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Kirk Herbstreit: Chase Young suspended four games; Ohio State feels it’ll be reduced to 2-3 games on appeal

NBC Sports logo NBC Sports 11/9/2019 John Taylor
a group of baseball players on a field © Getty Images

There are yet another couple of updates to the biggest storyline in college football heading into Week 11.

Top-ranked Ohio State confirmed Friday morning that star defensive end and rising Heisman Trophy contender Chase Young will not play in this Saturday’s game against Maryland.  Per the school, Young will be sidelined for the foreseeable future “due to a possible NCAA issue from 2018 that the Department of Athletics is looking into.”

On his personal Twitter account, Young acknowledged he had “made a mistake last year by accepting a loan from a family friend” that he “repaid… in full last summer.” It was subsequently reported that the loan was used to pay for airfare for Young’s family so they could see him play in January’s Rose Bowl against Washington.

On ESPN‘s College GameDay show a short time ago, Kirk Herbstreit, a former Buckeyes quarterback, stated that, because of the amount of money involved, Young will be slotted for a four-game suspension.  The university will appeal that initial number and it’s expected that the suspension will be knocked down to “two games, maybe three games,” Herbstreit stated, adding, “it won’t stay at four.”

OSU expects to hear an answer from the NCAA on the appeal next week.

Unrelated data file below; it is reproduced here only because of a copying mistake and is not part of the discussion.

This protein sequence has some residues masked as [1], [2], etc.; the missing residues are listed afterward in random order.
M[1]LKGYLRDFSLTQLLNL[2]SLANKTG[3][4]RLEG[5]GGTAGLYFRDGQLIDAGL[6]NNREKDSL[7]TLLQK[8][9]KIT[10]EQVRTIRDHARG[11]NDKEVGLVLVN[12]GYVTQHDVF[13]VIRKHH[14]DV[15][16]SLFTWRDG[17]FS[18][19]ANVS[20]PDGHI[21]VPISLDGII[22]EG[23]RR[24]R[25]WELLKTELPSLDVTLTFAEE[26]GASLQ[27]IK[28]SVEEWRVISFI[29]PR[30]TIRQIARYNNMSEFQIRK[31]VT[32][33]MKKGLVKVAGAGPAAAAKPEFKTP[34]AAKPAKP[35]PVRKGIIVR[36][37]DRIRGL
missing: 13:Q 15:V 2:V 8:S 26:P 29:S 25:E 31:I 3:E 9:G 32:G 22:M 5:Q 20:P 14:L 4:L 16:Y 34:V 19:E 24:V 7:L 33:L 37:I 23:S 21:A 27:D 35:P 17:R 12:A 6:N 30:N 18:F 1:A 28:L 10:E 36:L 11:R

After this weekend’s game, OSU travels to Piscataway to face woebegone Rutgers before hosting No. 5 Penn State and making the trek to Ann Arbor for a road game against hated rival and 14th-ranked Michigan in back-to-back weeks.  The length of the suspension will, obviously, have an effect on OSU’s postseason plans as a two-game suspension would have him back for that huge two-game stretch while a three- or four-game suspension would have him missing both.

Overnight, yet another development surfaced as The Athletic‘s Bruce Feldman reported that it was Young’s girlfriend, not family, for whom money was borrowed to fly out to the Rose Bowl.  As have others, Feldman also reported that the loan came from an individual who was neither an agent nor a booster.

“That would be significant in the NCAA’s eyes as it begins to sort all of this out,” Feldman wrote.

Related slideshow: The best photos of college football (Provided by imagn) 


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